As mentioned, the Jet lives up to its name with rapid web browsing. You can also open up five web pages at any one time, and this form of multitasking didn’t have a detrimental affect on the speed of the experience. Samsung has embedded its own browser into the Jet, known as the Dolfin, which includes some nifty touches. For one, you can click on the icon next to the address bar and choose from a Google or text search, while a built-in ad-blocker means you won’t be bombarded with the latest hair products or car insurance. However, our favourite addition was the one finger zoom that enables you to hold a single digit on the screen and then simply slide up to zoom in, or down to zoom out. It’s a slick process, and a refreshingly different approach to Apple’s pinch and pull method.

Accelerometers

The built-in accelerometers mean content can be viewed either in landscape or portrait form. This is great for browsing the web and photos, but it also makes a huge difference when texting – turning the handset horizontally will automatically fire up a virtual QWERTY keypad. We’re pleased to say that this led to a pleasant typing experience, with the keys switching between lower and upper case depending on whether you are starting a new sentence.

The accelerometers also come into play when viewing any video you have on the device. Film visuals sparkle thanks to the AMOLED screen and this is obviously something Samsung is keen to push following the launch of its movie store earlier this year. One slight drawback, and we feel uber-hypocritical saying this, but due to the 3.5mm headset port being at the top of the device – something we have been championing manufacturers to do as it makes it easier to unplug your headphones when in your pocket – the port is affectively on the side of the phone when in landscape mode, so your headphones will have to bend around the device. Long term, this could damage them, though as there is no way around this other than via a Bluetooth headset, we feel bad even bringing it up.

While we applaud the option of using your own headphones, one thing we did notice when doing so, is that the radio quality suffers. It’s not awful, but the reception is much better when using the accompanying headphones. It’s a nice touch to be able to record from the radio. We’re still not sure of the legal ramifications of such a feature, but as manufacturers continue to include it in their repertoire we assume that it’s above board. You can also identify a track from the airwaves before being prompted to buy it. However, , though tracks were identified without any trouble when using our Vodafone SIM card, when we tried to purchase them we were simply taken to Vodafone’s Music Store, rather than to that specific track.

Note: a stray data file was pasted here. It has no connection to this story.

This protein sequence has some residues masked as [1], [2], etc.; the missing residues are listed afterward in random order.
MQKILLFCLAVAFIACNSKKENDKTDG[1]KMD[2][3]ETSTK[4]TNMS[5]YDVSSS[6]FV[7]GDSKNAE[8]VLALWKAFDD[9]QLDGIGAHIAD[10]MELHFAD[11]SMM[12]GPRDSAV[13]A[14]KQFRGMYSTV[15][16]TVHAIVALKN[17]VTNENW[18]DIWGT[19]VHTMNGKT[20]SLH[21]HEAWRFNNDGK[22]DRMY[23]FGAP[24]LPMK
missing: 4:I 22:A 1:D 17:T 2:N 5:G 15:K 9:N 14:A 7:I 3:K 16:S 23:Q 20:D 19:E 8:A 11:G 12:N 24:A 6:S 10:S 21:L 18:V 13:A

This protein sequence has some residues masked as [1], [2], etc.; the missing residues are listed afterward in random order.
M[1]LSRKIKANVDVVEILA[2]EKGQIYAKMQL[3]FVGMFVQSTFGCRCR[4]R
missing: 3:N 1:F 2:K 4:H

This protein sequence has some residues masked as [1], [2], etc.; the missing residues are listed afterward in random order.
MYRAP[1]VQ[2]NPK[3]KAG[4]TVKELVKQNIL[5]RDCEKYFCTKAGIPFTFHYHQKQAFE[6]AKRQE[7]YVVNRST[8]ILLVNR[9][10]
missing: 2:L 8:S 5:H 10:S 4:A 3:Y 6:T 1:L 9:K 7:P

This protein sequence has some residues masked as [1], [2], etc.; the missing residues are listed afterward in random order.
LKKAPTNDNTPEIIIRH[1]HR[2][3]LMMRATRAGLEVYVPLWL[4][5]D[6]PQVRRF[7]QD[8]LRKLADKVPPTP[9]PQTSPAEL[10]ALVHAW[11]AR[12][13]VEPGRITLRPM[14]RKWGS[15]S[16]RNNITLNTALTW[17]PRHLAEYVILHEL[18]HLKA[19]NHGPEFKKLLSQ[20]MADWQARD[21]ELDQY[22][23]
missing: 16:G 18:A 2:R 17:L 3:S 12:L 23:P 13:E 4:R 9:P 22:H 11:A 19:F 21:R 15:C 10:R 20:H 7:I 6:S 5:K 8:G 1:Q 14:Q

Five-megapixel camera

The five-megapixel camera is packed full of different scene modes, ranging from ‘sports’ to ‘firework’, which implement a various shutter speeds. In truth, it’s hard to decipher any difference with some of the modes, but that’s not to say the results aren’t good. The LED flash helps to achieve some fair quality snaps in both low light and night time conditions. Samsung has also treated us to both smile recognition and blink detection. While the former worked a treat, the latter was far more hit and miss. The Jet is also fitted with an excellent video camera that can record at 30fps, which equates (approximately) to DVD quality. You can record in slow motion, which is another welcome addition, though you are forced to do so in a much smaller size screen, something we can only assume is down to a technical issue.

One of the biggest drawbacks to the Samsung Jet was the poor navigational experience. Even when we switched the GPS on, our location was a good few streets away and while we earlier applauded the responsiveness of the touch-screen, swiping your way around Google Maps was a much delayed process.

Conclusion

The Samsung Jet is a handset that the Korean manufacturer can be very proud of. It’s packed with features and has exquisite looks, all of which are available at an appealing price. However, if you’re going to bill a handset as being ‘better than the iPhone’, then it needs to be judged accordingly and ultimately it doesn’t measure up. Apple’s creation still exceeds the Jet in terms of its touch-screen and certainly its mapping and navigating credentials. The lack of available application store may also deter some at a time when apps are enjoying monumental popularity. A worthy addition to the mobile market, but sadly not a pacesetter.